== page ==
University of Florida

Releasing a Caught Fish

Fishing in Florida can serve as a recreational activity, a profitable business, or a way of life for residents. Since more and more people are fishing, however, practicing ethical angling will preserve fresh and saltwater fish populations.

Improving Fish Survival

While fishing, you may have to catch and release a fish back into the water because of regulations regarding size, limits, and seasons.

Use the following tips to increase the survival rates of caught fish.

  • Because time is essential to keeping a fish alive, have a plan ready for releasing fish.
  • Know what tackle to use for certain situations. For example, circle hooks are a great tool because fish are usually hooked in the jaw, not in the stomach.
  • Only gaff a fish when you know you can keep it.
  • Use the apprporiate tackle weight to reel in the fish quickly. 
  • Remove hooks with pliers or a hook-removal device.
  • If you can’t find or see the hook, then cut the line as close as possible to where it is located—the hook will eventually dissolve inside the fish.

Handling and Releasing Fish

Although the amount of time a fish can live out of water depends on many different factors, the less time the fish is out of water the better.

Understand these tips about handling and releasing fish to minimize the stress on the fish and to reduce its time out of water.

  • Do your best to release the fish while it’s still in the water.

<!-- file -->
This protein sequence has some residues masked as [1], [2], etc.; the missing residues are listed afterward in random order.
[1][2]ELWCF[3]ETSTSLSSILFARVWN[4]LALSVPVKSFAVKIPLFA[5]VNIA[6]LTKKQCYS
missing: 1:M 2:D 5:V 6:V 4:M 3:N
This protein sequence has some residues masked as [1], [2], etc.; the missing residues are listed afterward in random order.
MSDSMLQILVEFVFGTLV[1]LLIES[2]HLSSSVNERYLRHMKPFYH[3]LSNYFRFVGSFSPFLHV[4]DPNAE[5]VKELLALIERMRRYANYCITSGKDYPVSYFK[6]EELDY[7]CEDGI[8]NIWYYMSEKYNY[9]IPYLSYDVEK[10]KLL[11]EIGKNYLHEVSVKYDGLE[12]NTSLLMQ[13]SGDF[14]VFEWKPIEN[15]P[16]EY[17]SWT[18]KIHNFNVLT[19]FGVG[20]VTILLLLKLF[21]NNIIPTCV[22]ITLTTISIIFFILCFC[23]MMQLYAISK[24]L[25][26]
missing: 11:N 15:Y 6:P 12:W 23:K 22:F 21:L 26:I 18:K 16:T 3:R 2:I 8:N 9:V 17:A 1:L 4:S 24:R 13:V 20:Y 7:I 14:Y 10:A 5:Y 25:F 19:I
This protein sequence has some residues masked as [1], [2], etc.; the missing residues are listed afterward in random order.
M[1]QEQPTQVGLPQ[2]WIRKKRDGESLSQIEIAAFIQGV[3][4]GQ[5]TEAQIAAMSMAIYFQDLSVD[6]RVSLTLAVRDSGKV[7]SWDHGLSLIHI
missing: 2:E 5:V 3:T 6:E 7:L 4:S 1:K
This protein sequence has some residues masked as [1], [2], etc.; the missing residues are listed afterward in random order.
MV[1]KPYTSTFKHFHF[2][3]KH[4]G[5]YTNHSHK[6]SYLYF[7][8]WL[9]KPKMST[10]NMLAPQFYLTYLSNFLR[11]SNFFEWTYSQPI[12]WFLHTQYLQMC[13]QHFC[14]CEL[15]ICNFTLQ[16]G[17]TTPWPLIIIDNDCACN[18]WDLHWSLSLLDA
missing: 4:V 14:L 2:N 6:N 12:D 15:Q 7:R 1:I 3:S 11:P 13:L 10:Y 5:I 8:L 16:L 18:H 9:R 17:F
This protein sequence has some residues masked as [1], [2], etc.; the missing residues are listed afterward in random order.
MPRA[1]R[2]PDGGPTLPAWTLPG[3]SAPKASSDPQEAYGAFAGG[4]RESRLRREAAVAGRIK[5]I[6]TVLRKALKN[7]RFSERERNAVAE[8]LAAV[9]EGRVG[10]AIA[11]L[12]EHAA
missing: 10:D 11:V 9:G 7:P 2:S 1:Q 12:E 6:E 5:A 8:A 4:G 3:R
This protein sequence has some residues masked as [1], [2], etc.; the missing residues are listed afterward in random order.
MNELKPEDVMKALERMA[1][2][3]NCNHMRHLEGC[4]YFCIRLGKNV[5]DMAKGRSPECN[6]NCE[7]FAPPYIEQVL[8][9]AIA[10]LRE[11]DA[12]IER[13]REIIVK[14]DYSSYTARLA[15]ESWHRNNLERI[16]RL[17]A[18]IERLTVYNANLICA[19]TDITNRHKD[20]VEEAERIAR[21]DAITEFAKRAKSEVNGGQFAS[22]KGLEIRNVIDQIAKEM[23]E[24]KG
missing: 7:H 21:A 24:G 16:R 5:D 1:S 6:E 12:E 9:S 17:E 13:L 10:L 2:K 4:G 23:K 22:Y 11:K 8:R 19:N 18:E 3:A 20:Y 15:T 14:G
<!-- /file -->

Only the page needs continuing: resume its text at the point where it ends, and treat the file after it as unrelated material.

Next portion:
• Don’t lift the fish from the water by the line—instead, lift the fish with your hands supporting the body. 
  • Only use tools or your wet hands to handle the fish.
  • Do not remove the fish’s slime, which guards it from infection.
  • Hold the fish horizontally when inspecting or photographing the fish—do not hold the fish by its jaw, because its organs can become damaged. Also, try to photograph the fish while it's in the water.
  • When releasing the fish, gently place it headfirst in the water. Note that opening the fish’s mouth slightly and pushing the fish forward will move water over its gills to help revive it.
  • As soon as a fish appears it’s ready to swim away, then let go of it immediately to avoid causing more stress.  
  • If a fish’s swimbladder is protruding from its mouth, then venting the fish may be necessary.

Whether you fish for fun or for profit, catching and releasing fish correctly will help increase the survival of released fish and help maintain fish populations for the future.

Adapted and excerpted from:

B. Staugler, “A Fish Out of Water,” UF/IFAS Charlotte County Extension (10/2013).

"Catch and Release Fishing," Florida Sea Grant (Accessed 08/2014).

Fish Handling and Gear,” Florida Fish and Wildlife Conservation Commission (Accessed 08/2014).


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